I've been studying indexes and can't completely understand how MYSQL is capable of using indexes at all for statements like
IN() AND IN() ... AND IN()
The book I am reading suggests that when we have an index (
b, ...) but user wants to search for
b and we have a low cardinality in
a, we can use a trick and simply add IN()
WHERE a IN ('x1', 'x2', ... 'all possible values go here') AND `b`>123
Let's say we have the following data
x1 1 x1 4 x1 456 x2 5 x3 1 x3 2 x3 3 x4 1234
How can it traverse this tree to satisfy the query above? Will it simply create all possible combinations for IN-s and will pretty much traverse tree for each of these queries?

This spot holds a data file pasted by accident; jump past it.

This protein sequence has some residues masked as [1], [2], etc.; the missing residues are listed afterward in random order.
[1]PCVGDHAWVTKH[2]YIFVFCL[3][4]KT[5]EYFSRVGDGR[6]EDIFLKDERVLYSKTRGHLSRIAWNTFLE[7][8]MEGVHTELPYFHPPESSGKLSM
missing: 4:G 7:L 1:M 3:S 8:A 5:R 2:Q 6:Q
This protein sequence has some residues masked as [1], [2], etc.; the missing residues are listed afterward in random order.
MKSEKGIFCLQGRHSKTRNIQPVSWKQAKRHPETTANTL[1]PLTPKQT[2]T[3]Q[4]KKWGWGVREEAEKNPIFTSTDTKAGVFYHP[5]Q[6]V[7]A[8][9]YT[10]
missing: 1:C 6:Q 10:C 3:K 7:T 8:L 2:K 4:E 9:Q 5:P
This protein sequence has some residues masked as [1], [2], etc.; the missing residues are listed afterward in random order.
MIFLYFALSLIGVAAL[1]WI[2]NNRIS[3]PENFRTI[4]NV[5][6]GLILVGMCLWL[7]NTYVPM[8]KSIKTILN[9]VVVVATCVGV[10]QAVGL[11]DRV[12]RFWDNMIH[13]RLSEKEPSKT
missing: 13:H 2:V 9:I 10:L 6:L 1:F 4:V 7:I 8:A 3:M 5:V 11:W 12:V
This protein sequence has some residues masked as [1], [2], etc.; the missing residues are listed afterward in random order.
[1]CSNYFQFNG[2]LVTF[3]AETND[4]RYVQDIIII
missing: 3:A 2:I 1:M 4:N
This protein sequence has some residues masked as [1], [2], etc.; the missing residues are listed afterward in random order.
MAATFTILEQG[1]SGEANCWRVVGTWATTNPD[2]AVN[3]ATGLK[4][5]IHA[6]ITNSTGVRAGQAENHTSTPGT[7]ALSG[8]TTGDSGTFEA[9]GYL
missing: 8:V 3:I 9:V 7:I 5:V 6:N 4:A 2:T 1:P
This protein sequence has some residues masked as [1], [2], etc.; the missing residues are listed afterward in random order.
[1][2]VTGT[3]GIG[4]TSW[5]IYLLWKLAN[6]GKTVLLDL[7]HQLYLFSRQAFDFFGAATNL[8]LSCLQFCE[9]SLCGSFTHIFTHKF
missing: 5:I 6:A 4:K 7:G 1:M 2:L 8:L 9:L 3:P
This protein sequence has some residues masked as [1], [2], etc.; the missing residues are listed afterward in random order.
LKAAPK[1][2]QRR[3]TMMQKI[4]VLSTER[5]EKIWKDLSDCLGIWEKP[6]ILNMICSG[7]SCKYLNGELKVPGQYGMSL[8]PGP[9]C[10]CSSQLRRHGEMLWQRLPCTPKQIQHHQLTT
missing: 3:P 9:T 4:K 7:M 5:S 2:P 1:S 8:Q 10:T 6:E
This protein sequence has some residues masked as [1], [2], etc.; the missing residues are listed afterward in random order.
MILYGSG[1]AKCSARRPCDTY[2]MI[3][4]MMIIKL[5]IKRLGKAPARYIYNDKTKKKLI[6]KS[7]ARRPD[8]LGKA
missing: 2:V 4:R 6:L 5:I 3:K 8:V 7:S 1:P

WHERE `a`='x1' AND `b`>123 WHERE `a`='x2' AND `b`>123 ...
therefore making this trick of limited usefulness because as number of IN-s increases, the number of all possible IN combinations increases dramatically and we'll have to run through the B-tree for each of these combinations? If the above is true, does this mean that there is some theoretical point where tricking an index with IN will get slower than not using index at all?